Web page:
Niagara Gazette — Jessica Stone loved flowers and always wanted her own garden. Her wish, though too late for her to see with her own eyes, is coming true at Niagara Falls High School.
Stone, a 14-year-old freshman at the school this year, passed away after battling Ewing’s Sarcoma, a rare bone cancer, on March 17.
Though she was never able to have the garden she always wanted to plant and nurture, many of her fellow students have been persistent in asking what they can do to honor and remember her.
So some of the high school’s staff got to work to make it happen. Jill Wagner, Christine Barstys and Erin Schwenkbeck, along with retired district administrator Stan Zimmerman, quickly planned with the help of student volunteers a memorial garden for the student.
“Jessica has touched many hearts,” Wagner said in a press release. “With this garden, she will continue to blossom as a sign that one day there will be a cure for cancer.”
Students assisting with the memorial garden include R.J. Tantillo, Cassandra LaBelle, Nina Bianco, Emily Corieri, Rebecca Silwowski and Mike Bartlett.
Intended to be a place for students, faculty and the community to remember Jessica, it is expected to serve as a blooming reminder of how valuable life is.
With the garden planned, all that remains is filling it. Doing so came from outside help, people who heard about the endeavor and wanted to make an impact.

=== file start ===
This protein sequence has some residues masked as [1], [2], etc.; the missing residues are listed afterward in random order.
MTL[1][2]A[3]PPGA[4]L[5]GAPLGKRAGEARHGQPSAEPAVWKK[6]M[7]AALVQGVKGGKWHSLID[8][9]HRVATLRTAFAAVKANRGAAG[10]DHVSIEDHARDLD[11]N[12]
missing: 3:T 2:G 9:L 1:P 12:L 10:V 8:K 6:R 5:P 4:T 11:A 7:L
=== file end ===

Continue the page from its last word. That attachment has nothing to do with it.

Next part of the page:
Jennifer Grier and Natalie Cook of Cornell Cooperative Extension’s Creating Healthy Places in Niagara County program have donated three, eight-foot-long cedar boxes for the garden. And Barry Virgilio, commissioner of the Niagara state parks, has donated 800 tulips to be planted in the fall.
Anonymous flower donations, along with public ones, have also been made and are welcomed. Plants can be dropped off at the high school, 4455 Porter Road.
Paying for the garden has also been taken care of, thanks to a grant from the state department of health. Future development of the garden could include a plaque, benches and more flowers as organizers hope to expand their remembrance of a student whose life ended before anyone’s should.